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. Last Updated: 07/27/2016

Finland Approves Nord Stream Environmental Impact Report

The proposed Nord Stream gas pipeline in the Baltic Sea poses no serious environmental threat to Finland and can move forward to the next step in the approval process, Finnish environmental authorities said Thursday.

Finland “considers the performed environmental impact assessment to be sufficient in its fundamental aspects,” the Uusimaa Regional Environment Center said, adding that additional studies of the fishing impact and how follow-up monitoring will be conducted are necessary.

Gazprom-led Nord Stream, a planned 1,200-kilometer gas pipeline connecting Russia directly with Germany, will pass through Russian, Finnish, Swedish, Danish and German territorial waters. The project has raised concern that construction could dislodge World War II munitions on the Baltic seabed and hurt the ecosystem.

Thursday’s approval of the environmental report prepared by Nord Stream moves the Finnish permitting process forward, allowing the government to begin considering an application for the use of Finland’s Baltic Sea economic zone. The Western Finland Environmental Permit Authority will also consider permits for clearing naval mines from the pipeline’s route.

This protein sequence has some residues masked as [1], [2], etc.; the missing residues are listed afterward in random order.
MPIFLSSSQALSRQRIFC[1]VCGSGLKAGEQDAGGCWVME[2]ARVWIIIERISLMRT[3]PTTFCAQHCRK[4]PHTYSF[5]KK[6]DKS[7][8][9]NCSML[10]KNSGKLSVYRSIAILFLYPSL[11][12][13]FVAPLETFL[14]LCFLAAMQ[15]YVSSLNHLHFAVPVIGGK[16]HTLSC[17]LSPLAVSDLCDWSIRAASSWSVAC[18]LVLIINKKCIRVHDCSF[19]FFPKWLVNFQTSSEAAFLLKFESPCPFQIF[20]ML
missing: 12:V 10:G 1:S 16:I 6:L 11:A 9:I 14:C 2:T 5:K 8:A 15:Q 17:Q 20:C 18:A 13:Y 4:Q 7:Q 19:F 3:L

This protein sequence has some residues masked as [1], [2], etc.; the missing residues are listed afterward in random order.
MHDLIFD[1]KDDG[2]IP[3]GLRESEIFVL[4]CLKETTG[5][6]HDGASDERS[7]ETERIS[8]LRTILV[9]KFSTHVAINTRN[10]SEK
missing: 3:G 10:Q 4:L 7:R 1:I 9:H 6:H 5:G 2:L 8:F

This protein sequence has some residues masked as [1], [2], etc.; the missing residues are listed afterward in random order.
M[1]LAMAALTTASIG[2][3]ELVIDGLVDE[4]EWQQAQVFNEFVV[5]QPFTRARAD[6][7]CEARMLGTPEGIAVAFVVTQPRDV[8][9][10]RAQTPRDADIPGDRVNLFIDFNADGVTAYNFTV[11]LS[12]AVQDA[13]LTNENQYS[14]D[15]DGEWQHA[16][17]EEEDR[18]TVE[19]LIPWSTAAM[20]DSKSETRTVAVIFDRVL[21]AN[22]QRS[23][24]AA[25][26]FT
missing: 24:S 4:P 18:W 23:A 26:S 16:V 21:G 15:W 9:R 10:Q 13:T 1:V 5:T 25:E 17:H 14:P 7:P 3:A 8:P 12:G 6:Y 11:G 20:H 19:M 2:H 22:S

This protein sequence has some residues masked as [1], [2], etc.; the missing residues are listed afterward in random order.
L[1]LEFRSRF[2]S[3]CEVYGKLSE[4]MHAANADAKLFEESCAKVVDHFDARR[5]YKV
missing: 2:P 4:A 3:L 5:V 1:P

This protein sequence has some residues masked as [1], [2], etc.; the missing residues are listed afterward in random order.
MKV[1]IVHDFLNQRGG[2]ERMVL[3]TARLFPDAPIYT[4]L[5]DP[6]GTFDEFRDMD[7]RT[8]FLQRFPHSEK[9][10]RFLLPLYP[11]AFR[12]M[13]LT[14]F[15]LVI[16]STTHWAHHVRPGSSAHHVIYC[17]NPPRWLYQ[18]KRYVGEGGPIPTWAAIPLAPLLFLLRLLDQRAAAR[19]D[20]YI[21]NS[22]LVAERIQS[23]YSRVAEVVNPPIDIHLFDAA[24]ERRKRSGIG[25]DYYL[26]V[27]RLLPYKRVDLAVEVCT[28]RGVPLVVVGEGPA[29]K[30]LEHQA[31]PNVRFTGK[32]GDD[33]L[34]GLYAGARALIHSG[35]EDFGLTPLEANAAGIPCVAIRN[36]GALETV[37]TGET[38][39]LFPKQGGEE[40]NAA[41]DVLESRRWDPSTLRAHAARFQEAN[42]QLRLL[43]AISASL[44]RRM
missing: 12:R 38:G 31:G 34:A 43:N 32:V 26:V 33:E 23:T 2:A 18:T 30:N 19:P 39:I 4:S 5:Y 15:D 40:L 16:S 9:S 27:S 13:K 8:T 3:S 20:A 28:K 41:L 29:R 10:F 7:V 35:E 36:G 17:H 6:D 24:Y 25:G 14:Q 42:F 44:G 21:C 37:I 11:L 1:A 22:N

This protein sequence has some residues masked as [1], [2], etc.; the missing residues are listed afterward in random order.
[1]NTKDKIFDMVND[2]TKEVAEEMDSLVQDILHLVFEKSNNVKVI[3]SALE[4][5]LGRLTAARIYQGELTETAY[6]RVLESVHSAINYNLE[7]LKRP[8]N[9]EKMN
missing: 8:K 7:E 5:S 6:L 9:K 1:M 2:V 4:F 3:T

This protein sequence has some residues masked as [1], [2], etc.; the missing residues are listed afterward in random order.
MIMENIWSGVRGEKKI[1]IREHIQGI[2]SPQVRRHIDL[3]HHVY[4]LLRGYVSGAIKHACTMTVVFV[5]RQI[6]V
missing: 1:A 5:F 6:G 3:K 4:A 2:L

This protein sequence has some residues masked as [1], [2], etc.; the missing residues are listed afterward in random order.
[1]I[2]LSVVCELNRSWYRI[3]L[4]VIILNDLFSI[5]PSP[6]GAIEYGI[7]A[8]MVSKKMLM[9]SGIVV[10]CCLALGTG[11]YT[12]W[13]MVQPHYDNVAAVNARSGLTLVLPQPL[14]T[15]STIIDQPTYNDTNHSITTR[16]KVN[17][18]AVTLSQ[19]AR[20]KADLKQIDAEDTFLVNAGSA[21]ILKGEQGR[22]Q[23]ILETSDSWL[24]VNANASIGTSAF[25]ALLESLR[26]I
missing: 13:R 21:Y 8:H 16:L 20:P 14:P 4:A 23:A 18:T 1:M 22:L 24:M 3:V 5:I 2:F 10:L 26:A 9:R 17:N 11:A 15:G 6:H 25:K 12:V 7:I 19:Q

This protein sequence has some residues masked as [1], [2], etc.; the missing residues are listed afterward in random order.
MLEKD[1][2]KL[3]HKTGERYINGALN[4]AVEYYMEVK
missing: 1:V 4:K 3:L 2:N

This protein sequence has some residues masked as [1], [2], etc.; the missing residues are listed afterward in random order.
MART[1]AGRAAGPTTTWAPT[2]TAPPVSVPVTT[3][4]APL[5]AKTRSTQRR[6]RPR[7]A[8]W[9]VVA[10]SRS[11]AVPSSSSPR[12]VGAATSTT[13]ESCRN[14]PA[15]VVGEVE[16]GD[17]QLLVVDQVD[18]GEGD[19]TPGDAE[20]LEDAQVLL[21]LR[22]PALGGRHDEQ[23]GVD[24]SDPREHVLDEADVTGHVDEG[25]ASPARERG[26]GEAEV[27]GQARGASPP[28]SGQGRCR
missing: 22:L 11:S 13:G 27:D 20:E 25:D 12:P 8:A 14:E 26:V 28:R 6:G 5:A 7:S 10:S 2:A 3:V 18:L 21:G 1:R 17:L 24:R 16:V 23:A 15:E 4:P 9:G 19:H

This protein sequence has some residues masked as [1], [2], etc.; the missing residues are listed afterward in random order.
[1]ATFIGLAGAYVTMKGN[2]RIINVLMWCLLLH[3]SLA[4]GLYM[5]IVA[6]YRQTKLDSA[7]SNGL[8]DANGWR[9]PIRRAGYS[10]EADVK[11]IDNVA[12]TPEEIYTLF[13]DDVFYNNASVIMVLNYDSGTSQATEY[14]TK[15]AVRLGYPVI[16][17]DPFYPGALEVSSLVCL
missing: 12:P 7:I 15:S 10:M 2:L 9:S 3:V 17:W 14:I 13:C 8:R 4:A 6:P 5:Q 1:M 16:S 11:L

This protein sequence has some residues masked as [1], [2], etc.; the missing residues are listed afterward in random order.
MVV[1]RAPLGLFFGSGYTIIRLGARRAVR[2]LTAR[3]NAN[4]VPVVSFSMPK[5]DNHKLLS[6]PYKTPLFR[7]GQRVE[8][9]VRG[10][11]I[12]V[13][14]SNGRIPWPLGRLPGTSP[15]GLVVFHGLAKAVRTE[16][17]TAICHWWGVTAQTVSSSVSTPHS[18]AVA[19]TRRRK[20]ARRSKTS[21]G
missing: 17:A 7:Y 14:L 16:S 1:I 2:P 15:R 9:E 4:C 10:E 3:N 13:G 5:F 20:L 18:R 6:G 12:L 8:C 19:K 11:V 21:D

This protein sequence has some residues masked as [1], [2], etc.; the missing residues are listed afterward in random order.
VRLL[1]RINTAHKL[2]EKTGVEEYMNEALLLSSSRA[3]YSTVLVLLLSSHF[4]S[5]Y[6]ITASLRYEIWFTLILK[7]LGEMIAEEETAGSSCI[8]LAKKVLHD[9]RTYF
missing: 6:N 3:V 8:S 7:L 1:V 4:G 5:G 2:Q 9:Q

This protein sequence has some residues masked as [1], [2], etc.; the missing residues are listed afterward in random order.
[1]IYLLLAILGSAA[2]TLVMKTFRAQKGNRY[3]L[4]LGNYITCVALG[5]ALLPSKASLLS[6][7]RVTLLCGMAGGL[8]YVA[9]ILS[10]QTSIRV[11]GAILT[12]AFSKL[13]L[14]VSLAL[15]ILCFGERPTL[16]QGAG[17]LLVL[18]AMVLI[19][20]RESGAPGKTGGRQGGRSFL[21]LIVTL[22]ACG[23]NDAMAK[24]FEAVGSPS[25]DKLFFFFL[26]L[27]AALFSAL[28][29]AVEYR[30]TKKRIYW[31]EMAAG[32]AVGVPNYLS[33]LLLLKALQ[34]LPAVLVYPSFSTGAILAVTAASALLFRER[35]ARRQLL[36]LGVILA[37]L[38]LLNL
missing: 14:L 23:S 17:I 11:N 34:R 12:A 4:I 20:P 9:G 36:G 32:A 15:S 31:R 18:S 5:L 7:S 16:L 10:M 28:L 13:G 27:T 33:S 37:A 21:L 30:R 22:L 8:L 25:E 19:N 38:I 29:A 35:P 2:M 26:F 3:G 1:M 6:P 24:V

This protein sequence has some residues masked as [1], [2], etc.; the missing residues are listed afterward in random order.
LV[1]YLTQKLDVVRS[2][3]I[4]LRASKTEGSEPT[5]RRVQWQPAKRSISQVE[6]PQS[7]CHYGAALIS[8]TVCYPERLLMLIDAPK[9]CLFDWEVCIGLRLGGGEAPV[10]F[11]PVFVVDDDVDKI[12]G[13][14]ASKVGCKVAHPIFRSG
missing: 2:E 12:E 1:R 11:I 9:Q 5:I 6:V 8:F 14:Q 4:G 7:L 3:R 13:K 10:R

“This is an important step forward,” said Sebastian Sass, Nord Stream’s permitting manager. “We are committed to providing further investigations if required.”

Russia approved the environmental report in November and the assessments are ongoing in Sweden, Denmark and Germany, Sass said. Gazprom owns 51 percent of Nord Stream, with BASF and E.On each holding 20 percent and Gasunie 9 percent.

The project’s budget, 7.4 billion euros ($10.4 billion), may be positively affected by the falling costs of raw materials, Sass said. Nord Stream expects to finalize negotiations this year with external investors, who will provide two-thirds of the gas pipeline’s funding, he said.

The financial crisis “has awakened investor interest in basic infrastructure projects deemed safe, necessary and funded by the owners,” Sass said. “It’s a safe investment with long-term returns.”